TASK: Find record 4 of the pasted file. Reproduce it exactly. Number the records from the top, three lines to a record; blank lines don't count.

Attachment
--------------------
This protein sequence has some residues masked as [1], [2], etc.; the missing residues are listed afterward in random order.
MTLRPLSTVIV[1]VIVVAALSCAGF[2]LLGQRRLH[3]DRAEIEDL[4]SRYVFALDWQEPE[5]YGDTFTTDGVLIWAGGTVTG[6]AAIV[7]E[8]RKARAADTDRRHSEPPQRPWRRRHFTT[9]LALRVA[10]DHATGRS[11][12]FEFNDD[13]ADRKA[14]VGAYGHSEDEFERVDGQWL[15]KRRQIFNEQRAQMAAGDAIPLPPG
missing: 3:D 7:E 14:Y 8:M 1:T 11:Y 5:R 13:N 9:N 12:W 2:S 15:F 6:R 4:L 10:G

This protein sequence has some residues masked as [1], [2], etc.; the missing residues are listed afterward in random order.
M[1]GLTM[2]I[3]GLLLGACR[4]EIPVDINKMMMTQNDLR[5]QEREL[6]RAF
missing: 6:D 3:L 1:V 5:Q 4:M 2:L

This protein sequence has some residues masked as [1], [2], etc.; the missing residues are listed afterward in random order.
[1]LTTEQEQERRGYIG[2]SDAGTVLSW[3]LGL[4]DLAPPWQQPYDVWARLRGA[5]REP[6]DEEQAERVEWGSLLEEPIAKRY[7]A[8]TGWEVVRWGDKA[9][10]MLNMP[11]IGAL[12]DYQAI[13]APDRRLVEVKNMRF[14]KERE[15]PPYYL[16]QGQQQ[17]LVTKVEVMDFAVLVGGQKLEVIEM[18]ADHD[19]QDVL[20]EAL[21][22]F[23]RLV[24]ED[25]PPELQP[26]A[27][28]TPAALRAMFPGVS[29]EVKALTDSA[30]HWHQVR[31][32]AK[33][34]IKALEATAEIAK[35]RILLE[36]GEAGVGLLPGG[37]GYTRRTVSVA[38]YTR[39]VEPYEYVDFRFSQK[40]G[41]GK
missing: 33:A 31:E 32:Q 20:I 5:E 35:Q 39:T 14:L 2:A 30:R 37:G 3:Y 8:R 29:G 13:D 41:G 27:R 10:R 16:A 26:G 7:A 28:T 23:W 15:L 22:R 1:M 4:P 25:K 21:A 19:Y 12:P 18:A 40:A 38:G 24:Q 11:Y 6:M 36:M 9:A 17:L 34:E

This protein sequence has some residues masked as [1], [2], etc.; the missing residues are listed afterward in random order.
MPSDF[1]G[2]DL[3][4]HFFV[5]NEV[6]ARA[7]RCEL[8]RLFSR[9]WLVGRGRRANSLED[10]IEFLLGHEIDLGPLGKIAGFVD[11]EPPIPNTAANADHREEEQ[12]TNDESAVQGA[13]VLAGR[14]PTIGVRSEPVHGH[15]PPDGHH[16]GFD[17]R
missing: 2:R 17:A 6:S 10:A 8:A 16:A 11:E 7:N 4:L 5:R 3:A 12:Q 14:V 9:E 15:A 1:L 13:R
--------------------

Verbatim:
This protein sequence has some residues masked as [1], [2], etc.; the missing residues are listed afterward in random order.
MPSDF[1]G[2]DL[3][4]HFFV[5]NEV[6]ARA[7]RCEL[8]RLFSR[9]WLVGRGRRANSLED[10]IEFLLGHEIDLGPLGKIAGFVD[11]EPPIPNTAANADHREEEQ[12]TNDESAVQGA[13]VLAGR[14]PTIGVRSEPVHGH[15]PPDGHH[16]GFD[17]R
missing: 2:R 17:A 6:S 10:A 8:A 16:A 11:E 7:N 4:L 5:R 3:A 12:Q 14:V 9:E 15:A 1:L 13:R